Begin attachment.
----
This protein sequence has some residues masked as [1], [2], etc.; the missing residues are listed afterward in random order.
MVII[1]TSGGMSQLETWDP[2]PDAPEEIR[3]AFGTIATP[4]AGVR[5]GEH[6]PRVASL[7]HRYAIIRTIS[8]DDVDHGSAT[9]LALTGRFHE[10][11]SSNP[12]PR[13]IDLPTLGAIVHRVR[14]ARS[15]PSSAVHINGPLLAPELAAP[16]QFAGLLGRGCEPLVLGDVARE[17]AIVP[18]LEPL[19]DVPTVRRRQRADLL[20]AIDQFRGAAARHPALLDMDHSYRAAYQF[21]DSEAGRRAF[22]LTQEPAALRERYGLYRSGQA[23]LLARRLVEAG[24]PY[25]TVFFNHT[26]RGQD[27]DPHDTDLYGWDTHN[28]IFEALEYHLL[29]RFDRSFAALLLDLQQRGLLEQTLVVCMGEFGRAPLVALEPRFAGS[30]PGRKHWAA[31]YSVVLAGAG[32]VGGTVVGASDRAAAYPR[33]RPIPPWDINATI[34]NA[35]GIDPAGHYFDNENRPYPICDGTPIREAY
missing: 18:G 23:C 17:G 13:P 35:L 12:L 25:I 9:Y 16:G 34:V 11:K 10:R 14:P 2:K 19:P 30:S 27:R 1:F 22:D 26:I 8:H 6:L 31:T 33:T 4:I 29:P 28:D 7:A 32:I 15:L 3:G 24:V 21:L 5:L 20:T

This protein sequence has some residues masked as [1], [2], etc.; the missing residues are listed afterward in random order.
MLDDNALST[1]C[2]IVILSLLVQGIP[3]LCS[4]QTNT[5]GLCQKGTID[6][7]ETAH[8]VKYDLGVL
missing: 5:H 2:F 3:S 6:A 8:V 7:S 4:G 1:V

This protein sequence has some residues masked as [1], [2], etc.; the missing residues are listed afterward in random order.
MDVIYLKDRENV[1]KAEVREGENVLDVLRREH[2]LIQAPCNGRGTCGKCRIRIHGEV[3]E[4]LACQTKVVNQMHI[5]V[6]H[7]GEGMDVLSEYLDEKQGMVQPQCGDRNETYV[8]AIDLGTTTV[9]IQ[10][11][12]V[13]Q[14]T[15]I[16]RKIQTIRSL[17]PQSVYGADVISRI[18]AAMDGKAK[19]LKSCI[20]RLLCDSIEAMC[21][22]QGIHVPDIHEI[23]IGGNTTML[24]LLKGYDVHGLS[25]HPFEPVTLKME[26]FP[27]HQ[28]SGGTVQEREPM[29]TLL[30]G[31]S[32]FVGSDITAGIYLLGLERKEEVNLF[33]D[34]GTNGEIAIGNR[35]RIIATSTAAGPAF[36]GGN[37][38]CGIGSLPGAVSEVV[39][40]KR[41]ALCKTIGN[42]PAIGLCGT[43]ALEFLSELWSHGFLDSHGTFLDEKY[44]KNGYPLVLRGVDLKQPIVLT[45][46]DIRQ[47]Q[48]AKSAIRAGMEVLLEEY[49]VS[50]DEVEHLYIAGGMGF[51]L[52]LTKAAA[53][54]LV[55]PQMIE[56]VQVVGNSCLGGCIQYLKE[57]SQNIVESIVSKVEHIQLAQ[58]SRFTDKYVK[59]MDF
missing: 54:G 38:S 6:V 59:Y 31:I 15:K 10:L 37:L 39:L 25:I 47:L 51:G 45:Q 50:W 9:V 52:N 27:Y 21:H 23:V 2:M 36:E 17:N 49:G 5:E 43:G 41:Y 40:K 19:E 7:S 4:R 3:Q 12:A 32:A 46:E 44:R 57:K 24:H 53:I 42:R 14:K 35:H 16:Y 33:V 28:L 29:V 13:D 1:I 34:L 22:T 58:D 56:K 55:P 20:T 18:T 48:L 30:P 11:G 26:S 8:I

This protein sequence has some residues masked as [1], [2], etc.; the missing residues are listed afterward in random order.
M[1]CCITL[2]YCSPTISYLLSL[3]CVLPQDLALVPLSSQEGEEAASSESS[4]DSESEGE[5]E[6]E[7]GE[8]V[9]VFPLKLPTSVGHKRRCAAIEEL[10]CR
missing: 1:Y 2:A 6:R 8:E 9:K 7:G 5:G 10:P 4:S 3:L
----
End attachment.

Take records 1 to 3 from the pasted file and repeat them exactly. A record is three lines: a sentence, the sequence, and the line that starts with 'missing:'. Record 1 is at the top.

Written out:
This protein sequence has some residues masked as [1], [2], etc.; the missing residues are listed afterward in random order.
MVII[1]TSGGMSQLETWDP[2]PDAPEEIR[3]AFGTIATP[4]AGVR[5]GEH[6]PRVASL[7]HRYAIIRTIS[8]DDVDHGSAT[9]LALTGRFHE[10][11]SSNP[12]PR[13]IDLPTLGAIVHRVR[14]ARS[15]PSSAVHINGPLLAPELAAP[16]QFAGLLGRGCEPLVLGDVARE[17]AIVP[18]LEPL[19]DVPTVRRRQRADLL[20]AIDQFRGAAARHPALLDMDHSYRAAYQF[21]DSEAGRRAF[22]LTQEPAALRERYGLYRSGQA[23]LLARRLVEAG[24]PY[25]TVFFNHT[26]RGQD[27]DPHDTDLYGWDTHN[28]IFEALEYHLL[29]RFDRSFAALLLDLQQRGLLEQTLVVCMGEFGRAPLVALEPRFAGS[30]PGRKHWAA[31]YSVVLAGAG[32]VGGTVVGASDRAAAYPR[33]RPIPPWDINATI[34]NA[35]GIDPAGHYFDNENRPYPICDGTPIREAY
missing: 18:G 23:C 17:G 13:P 35:L 12:L 25:I 9:Y 16:G 34:V 11:K 10:R 14:P 2:K 19:P 30:S 27:R 1:F 22:D 26:I 8:H 6:L 31:T 33:T 4:I 29:P 28:D 7:A 32:I 15:L 3:G 24:V 21:L 5:L 20:T

This protein sequence has some residues masked as [1], [2], etc.; the missing residues are listed afterward in random order.
MLDDNALST[1]C[2]IVILSLLVQGIP[3]LCS[4]QTNT[5]GLCQKGTID[6][7]ETAH[8]VKYDLGVL
missing: 5:H 2:F 3:S 6:A 8:V 7:S 4:G 1:V

This protein sequence has some residues masked as [1], [2], etc.; the missing residues are listed afterward in random order.
MDVIYLKDRENV[1]KAEVREGENVLDVLRREH[2]LIQAPCNGRGTCGKCRIRIHGEV[3]E[4]LACQTKVVNQMHI[5]V[6]H[7]GEGMDVLSEYLDEKQGMVQPQCGDRNETYV[8]AIDLGTTTV[9]IQ[10][11][12]V[13]Q[14]T[15]I[16]RKIQTIRSL[17]PQSVYGADVISRI[18]AAMDGKAK[19]LKSCI[20]RLLCDSIEAMC[21][22]QGIHVPDIHEI[23]IGGNTTML[24]LLKGYDVHGLS[25]HPFEPVTLKME[26]FP[27]HQ[28]SGGTVQEREPM[29]TLL[30]G[31]S[32]FVGSDITAGIYLLGLERKEEVNLF[33]D[34]GTNGEIAIGNR[35]RIIATSTAAGPAF[36]GGN[37][38]CGIGSLPGAVSEVV[39][40]KR[41]ALCKTIGN[42]PAIGLCGT[43]ALEFLSELWSHGFLDSHGTFLDEKY[44]KNGYPLVLRGVDLKQPIVLT[45][46]DIRQ[47]Q[48]AKSAIRAGMEVLLEEY[49]VS[50]DEVEHLYIAGGMGF[51]L[52]LTKAAA[53][54]LV[55]PQMIE[56]VQVVGNSCLGGCIQYLKE[57]SQNIVESIVSKVEHIQLAQ[58]SRFTDKYVK[59]MDF
missing: 54:G 38:S 6:V 59:Y 31:I 15:K 10:L 37:L 39:L 25:I 47:L 51:G 45:Q 50:W 9:V 52:N 27:Y 21:H 23:V 2:M 36:E 17:N 49:G 5:E 43:G 41:Y 40:K 19:E 7:S 4:R 3:Q 12:A 32:A 46:E 44:R 57:K 24:H 53:I 42:R 14:K 35:H 16:Y 33:V 28:L 29:V 13:D 1:I 34:L 22:T 58:D 56:K 55:P 20:T 18:T 48:L 30:P 11:G 26:S 8:I